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In addition, there were the Select and Start buttons, which were usually of no importance for controlling the character. The worlds created by the games also inevitably remained rather simple. On the one hand for graphic reasons, on the other hand also because of the not yet so advanced technology. The opponents acted according to predetermined patterns - the development of AI was still in its infancy. These comparatively simple worlds were then brought to life through one's own imagination.

Small and handy: the Game Boy Pocket

Nintendo has therefore not changed anything in the basic game principle of the Game Boys until the end. All Game Boy games can be played with the four buttons and the control pad. However, the somewhat clumsy original version of the Game Boy has been further developed over time.

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The Game Boy Pocket was launched in 1996. This was narrower and lighter than the original and had a slightly better screen. On the other hand, it came with a disadvantage that should not be disregarded: the slightly smaller AAA batteries were required for the pocket version. However, these were significantly more expensive than normal batteries. For a while, most of my pocket money was spent on Game Boy batteries. Then my brother bought rechargeable batteries and added the cost to his home electricity bill.

Only available in Japan: The Game Boy Light

Obviously, my brother and I weren't the only ones with this problem. Because just a year later, Nintendo brought the Game Boy Light onto the market.

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This was very similar to the Pocket, but was slightly larger and had a stronger contrast on the screen. Most of all, however, it worked with normal AA batteries. That didn't help me though, because the Game Boy Light was only sold in Japan. A fact that may seem meaningless today, but was quite relevant back then: Simply ordering on the Internet was still something for specialists back then - Ebay and Amazon had only just been founded.

Game Boy on TV: The Super Game Boy

Anyone who wanted to see the worlds of Game Boy games in color could rely on a technical solution as early as 1994. The so-called Super Game Boy was an add-on module for the Super Nintendo Entertainment System (SNES) game console. This made it possible to play normal Game Boy games on the television.

My boyfriend got this from his mom today, believe it or not she found it at a swap shed, all cords, 2 controllers and these games all together! Someone tried throwing it all away!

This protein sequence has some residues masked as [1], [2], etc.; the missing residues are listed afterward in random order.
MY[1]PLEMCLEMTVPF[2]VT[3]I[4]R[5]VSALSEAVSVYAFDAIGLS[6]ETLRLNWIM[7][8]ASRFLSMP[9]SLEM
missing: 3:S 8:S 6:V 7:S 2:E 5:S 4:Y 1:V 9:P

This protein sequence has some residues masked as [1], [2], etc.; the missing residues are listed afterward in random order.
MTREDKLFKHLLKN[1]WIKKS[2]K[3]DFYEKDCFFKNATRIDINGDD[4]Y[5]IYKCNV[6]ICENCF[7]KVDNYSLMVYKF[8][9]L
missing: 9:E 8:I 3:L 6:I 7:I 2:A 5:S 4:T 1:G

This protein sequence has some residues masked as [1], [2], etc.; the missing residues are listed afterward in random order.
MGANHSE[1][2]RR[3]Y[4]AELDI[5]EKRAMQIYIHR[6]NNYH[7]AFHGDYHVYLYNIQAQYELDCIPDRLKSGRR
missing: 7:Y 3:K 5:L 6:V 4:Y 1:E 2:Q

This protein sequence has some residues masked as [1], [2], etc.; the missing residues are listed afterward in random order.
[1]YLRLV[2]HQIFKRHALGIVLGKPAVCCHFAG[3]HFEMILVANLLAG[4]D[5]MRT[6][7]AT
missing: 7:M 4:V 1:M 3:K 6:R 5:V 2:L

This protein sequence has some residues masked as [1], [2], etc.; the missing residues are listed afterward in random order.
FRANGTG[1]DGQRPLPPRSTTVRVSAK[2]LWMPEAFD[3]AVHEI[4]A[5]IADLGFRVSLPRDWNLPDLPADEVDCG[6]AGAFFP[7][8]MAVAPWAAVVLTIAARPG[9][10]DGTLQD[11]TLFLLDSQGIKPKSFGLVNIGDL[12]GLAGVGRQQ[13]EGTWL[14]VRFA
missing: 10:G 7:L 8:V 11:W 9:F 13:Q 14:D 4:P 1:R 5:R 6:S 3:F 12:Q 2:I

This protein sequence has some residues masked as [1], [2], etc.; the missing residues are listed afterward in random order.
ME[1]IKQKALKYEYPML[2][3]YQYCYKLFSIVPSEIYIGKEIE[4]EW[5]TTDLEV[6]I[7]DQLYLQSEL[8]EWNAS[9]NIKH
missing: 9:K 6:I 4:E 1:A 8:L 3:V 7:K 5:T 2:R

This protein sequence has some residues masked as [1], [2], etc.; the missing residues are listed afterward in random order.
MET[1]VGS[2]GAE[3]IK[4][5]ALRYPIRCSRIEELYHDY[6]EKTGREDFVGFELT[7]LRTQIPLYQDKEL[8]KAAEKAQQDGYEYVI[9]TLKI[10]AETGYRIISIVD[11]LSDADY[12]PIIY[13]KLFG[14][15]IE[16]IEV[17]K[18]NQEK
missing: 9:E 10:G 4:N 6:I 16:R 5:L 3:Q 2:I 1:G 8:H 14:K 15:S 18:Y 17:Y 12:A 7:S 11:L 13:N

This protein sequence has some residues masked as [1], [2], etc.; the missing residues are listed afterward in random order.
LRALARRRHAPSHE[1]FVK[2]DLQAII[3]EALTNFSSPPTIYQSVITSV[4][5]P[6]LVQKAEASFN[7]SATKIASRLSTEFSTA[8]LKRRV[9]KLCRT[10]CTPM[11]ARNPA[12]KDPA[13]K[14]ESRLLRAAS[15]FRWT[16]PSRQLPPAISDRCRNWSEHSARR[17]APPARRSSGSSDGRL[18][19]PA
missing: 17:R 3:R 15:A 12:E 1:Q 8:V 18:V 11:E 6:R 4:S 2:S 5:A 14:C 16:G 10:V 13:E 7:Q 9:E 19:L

There the shades of gray were then converted into colors - albeit on a very rudimentary basis. None of this had anything to do with the elite graphics of today's computer games. In theory, however, the games could be played through a little faster on the SNES than on the classic Game Boy. Because the Super Game Boy had slightly better hardware and played the games about 2.4 percent faster. In 1998 the Super Game Boy 2 was only launched in Japan.

 

 

For the first time with color: The Game Boy Color

But from 1998 we were finally able to enjoy the games in color on the go, because the Game Boy Color came on the market. He could even color the old gray games. A color - black, red, blue or yellow - was assigned to each of the four gray levels.

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This simple method worked surprisingly well, at least for our expectations at the time. For today's children's eyes, however, the games should look like a relic from times long past. In theory, the color version could do a lot more. In games programmed directly for the Game Boy Color, up to 56 colors can be displayed simultaneously. That sounds like an outstanding development: from four shades of gray to 56 colors. We found that too back then. However, some computer screens can still be scaled down to 56 colors today - a selection that very few are likely to make permanently.

All Game Boy models remained compatible with each other

With all innovations of the different Game Boy variants, Nintendo always made sure that the devices remained compatible with each other. The input for the required link cable changed, but the company always provided a free adapter. The idea of ​​a community, which is so modern today, was already being lived back then.